Introduction to Sensory Systems
In the previous atoms we have covered the five basic sensory systems of the human body, which include the visual, auditory, gustatory, olfactory, and somatosensory systems. Recent advances in science have expanded this classical list of five sense systems to include two more systems: proprioception or kinesthesia, which is the sense of position of parts of the body, and vestibular, which senses gravity and provides balance.
Proprioception and kinesthesia
Proprioception is the sense of the relative position of neighboring parts of the body and the strength of effort being employed in movement. It is distinguished from exteroception, by which one perceives the outside world, and interoception, by which one perceives pain, hunger, and the movement of internal organs. A major component of proprioception is joint position sense (JPS), which involves an individual's ability to perceive the position of a joint without the aid of vision.
Kinesthesia is the awareness of the position and movement of the parts of the body using sensory organs, which are known as proprioceptors, in joints and muscles. Kinesthesia is a key component in muscle memory and hand-eye coordination. The discovery of kinesthesia served as a precursor to the study of proprioception.
While the terms proprioception and kinesthesia are often used interchangeably, they actually have many different components. Often the kinesthetic sense is differentiated from proprioception by excluding the sense of equilibrium or balance from kinesthesia. An inner ear infection, for example, might degrade the sense of balance. This would degrade the proprioceptive sense, but not the kinesthetic sense. The affected individual would be able to walk, but only by using the sense of sight to maintain balance; the person would be unable to walk with eyes closed. Another difference in proprioception and kinesthesia is that kinesthesia focuses on the body's motion or movements, while proprioception focuses more on the body's awareness of its movements and behaviors. This has led to the notion that kinesthesia is more behavioral, and proprioception is more cognitive.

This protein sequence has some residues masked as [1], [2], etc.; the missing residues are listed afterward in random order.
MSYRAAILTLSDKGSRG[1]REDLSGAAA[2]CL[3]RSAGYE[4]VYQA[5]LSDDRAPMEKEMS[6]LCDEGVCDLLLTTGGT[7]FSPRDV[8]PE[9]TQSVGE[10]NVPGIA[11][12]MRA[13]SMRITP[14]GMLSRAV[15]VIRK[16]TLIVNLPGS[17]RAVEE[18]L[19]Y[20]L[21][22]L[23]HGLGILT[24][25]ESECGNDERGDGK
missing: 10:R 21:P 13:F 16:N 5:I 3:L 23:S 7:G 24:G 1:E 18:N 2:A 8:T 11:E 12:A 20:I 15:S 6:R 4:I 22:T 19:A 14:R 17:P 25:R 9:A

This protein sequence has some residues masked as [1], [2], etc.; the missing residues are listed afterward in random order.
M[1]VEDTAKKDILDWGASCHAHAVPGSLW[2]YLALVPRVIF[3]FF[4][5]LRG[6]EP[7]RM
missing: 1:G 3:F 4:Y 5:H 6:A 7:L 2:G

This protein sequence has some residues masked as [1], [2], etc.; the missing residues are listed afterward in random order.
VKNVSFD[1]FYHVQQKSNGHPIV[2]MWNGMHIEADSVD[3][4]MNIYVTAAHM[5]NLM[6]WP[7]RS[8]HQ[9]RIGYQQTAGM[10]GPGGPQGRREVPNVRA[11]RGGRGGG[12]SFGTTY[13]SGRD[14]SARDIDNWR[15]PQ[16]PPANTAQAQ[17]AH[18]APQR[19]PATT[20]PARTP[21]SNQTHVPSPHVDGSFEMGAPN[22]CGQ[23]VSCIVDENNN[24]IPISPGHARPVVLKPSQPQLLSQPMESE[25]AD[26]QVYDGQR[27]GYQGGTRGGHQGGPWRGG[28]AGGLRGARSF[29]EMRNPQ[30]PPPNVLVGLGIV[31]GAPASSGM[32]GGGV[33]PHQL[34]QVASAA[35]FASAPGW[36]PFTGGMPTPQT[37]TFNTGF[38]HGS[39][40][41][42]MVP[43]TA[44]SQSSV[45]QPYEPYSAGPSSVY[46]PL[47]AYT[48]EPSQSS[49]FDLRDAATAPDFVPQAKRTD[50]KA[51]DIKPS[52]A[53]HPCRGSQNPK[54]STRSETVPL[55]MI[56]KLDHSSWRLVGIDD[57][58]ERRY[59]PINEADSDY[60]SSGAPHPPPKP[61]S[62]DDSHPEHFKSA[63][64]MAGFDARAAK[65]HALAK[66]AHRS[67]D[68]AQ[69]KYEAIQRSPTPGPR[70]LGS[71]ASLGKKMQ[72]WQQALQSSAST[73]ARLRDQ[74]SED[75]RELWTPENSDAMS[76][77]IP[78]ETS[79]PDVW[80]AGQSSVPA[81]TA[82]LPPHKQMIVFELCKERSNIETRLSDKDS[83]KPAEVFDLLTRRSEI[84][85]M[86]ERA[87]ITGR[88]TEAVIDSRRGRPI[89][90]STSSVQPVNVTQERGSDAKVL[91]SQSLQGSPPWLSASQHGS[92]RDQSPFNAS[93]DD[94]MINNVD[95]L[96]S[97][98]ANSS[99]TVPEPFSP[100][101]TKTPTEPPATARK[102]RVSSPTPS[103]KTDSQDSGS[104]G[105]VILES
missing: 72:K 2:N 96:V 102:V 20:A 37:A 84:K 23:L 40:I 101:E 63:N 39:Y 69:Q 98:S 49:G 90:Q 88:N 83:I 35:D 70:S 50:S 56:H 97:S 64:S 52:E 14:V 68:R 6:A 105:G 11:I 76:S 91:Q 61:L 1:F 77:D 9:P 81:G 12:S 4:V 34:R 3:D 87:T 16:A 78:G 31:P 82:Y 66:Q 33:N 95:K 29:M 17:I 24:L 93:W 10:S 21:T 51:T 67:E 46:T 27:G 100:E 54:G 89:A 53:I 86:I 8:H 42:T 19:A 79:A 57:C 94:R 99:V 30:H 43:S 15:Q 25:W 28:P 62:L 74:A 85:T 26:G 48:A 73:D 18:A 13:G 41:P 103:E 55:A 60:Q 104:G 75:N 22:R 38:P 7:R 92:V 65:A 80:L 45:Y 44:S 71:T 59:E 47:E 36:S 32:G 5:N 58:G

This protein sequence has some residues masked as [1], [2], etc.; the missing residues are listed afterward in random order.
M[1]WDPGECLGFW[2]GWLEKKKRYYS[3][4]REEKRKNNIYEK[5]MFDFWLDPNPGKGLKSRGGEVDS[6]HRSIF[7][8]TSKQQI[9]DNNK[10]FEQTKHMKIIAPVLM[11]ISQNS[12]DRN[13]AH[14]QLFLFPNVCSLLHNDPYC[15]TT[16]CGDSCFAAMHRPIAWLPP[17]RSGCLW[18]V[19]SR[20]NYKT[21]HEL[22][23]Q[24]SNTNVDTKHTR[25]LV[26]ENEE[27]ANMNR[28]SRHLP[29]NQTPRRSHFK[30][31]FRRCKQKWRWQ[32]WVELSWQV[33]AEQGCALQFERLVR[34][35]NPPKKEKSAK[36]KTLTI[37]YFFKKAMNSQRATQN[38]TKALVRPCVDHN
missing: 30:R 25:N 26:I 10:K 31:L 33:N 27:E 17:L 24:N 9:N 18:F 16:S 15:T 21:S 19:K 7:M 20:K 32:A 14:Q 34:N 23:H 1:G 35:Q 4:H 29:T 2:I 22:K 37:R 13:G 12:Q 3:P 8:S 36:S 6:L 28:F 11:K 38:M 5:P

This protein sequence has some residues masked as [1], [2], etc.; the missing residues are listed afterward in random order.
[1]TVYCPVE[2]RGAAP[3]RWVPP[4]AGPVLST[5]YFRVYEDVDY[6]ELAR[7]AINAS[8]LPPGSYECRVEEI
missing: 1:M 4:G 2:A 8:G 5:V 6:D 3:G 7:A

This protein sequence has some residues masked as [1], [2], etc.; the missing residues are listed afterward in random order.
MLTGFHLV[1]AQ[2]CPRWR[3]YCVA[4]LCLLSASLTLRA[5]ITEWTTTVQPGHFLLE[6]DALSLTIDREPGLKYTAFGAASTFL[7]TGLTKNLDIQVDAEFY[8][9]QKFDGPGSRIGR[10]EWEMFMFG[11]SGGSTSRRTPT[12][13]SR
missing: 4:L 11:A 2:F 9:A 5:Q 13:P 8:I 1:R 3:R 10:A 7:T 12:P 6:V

The vestibular system is the sensory system that contributes to balance and the sense of spatial orientation. Together with the cochlea (a part of the auditory system) it constitutes the labyrinth of the inner ear in most mammals, situated in the vestibulum in the inner ear (Figure 1). The vestibular system comprises two components that assist with our movements and sense of balance: the semicircular canal system, which indicate rotational movements; and the otoliths, which indicate linear accelerations. Some signals from the vestibular system are sent to the neural structures that control eye movements and provide us with clear vision, a process known as the vestibulo-ocular reflex. Other signals are sent to the muscles that control posture and keep us upright.